Yet, I feel lawmakers want voting restricted because it favors the populace and not them. However, these lawmakers forget a central tenet: they serve at the pleasure of the people. Or do they? As we have found out, there’s no true constitutional right for the common people to vote for their leaders. At any moment, state legislatures and other local governing bodies could decide to start appointing their leaders and disenfranchise the entire populace.

Another issue with the VRA and the current state of voting is that the rules were becoming a restriction for those it sought to help. It was as if it was not worth trying as a black individual running in a non-VRA district. Similar things happen on the local level in other districts and to other marginalized groups where states have drawn districts to ensure an extreme level of compliance with the VRA. Take a look at North Carolina’s map below. Thanks to a very off interpretation of the VRA, that “snake” district is the only thing that guarantees at least one solid, African-American U.S.House member in this state.

North Carolina Congressional District #12. The VRA in action.

Yet, I want to remind everyone that as a citizen of any place you live and a good community steward, voting is essential. See, this is what has to do with neighborhoods. I took a bit of heat for not including it in my list of things that make one a lazy urbanist. However, to me, being a lazy urbanist allows for a representative democracy, as such we have throughout our country at all levels of government. If one has a crop of good leaders, why vote? Some would also say that we are too large to caucus in many areas. However, we are not too large and shouldn’t be too lazy to vote, find people worthy of serving us in our own communities, and even become that person ourselves. True governing requires door-to-door campaigning and town hall meetings. If neighborhood residents can come together on a regular basis and vote on activities, then why not vote on the leaders and issues that matter to them?

However, it comes down to one thing and one thing only: how to be a good neighbor. There is a Christian scripture that commands us to love our neighbor. If you don’t like the use of scripture, then go to the golden rule, do unto others as you would have them do unto you, which has become a universal ethics code. Being a good neighbor requires that we sometimes lay down our personal differences and the personal mandate we have been given, for the good of others. It requires that we lay down our jealousies, envies, and feelings of being threatened and we allow others the right to exist and live. Sometimes we can’t blast our music loud. Yet, does that mean we can’t paint our house purple? What are we doing that we are allowing residential home values to be what they are such that segregation, competition for home bids, flipping, and other detriments to home values are happening? And back to the main issue at hand, why are we not voting, not allowing potential elected leaders in our homes, or realizing the type of country we are supposed to live in, which allows for liberty AND respect for our fellow people?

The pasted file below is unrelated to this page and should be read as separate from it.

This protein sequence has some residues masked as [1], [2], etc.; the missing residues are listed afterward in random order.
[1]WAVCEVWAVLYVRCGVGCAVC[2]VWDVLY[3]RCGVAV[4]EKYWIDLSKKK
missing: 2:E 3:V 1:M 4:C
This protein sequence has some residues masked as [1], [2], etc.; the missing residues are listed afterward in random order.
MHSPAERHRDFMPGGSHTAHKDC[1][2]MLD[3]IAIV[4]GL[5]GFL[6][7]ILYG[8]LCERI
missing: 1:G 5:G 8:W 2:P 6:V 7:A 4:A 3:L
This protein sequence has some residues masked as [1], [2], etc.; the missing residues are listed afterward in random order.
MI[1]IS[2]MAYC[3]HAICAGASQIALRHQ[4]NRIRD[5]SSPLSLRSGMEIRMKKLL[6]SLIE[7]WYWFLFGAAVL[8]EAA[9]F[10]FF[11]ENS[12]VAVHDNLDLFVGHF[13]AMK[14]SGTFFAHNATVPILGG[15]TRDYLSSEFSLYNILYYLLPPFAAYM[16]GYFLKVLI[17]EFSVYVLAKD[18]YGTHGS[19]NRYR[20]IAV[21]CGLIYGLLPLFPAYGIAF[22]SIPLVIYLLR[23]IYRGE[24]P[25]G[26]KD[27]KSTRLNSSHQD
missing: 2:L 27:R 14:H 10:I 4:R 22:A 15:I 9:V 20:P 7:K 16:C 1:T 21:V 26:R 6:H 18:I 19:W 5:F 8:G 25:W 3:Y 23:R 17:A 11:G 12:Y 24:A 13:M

I can’t answer that question, but I can say that we have to be better citizens and in turn that creates stronger neighborhoods and communities.

Everything I Learned about Place, I Learned on Campus

During my time on campus, placemaking became more than a fantasy. It was ingrained. Let’s be honest here; if we think about how much we walked, shared things, and did all of our major business within a small set of buildings and blocks, we should all have at least some good nostalgia. In fact, I’ll go ahead and share the major lessons I learned about place being on campus:

I lived in a building with 50 other people and didn’t pull my hair out: If anybody has any complaint about communal living, it’s that the bathroom stinks, their roommate stinks, and the place just flat out stinks. Well, in my dorms, we didn’t have as much of a stench due to housekeeping staff who took pride in their work and RA’s who put wet wipes, air fresheners and other light cleaning supplies in the dorms to fill in the gaps. We also had a maintenance staff that made sure our windows, air conditioners, steps and the like were in good working order at all times. There were individual roommate problems, but some of the troublemakers either got kicked off of campus or had somewhere else to go. I loved being able to go downstairs and have something going on at all times. Even if it was random or not quite my thing, it was still something to do that saved money on entertainment.

I ate at the dining hall, and we had a world-class chef: Well, for the first two years of undergrad at least. The lesson here is that you can run a cheap restaurant. Hire a chef who appreciates the challenge of cooking for diverse college students and sees the place as a nice sit-down restaurant, not a mess hall for students who will eat everything under the sun. However, the challenge we did run into was keeping the good chef (he was promoted) and finding people who could cook all kinds of things. In grad school, I added tasty takeout joints to the mix. Yet, my one visit to the general dining hall was my last visit to the general dining hall, as it clearly began to resemble a mess and not the best.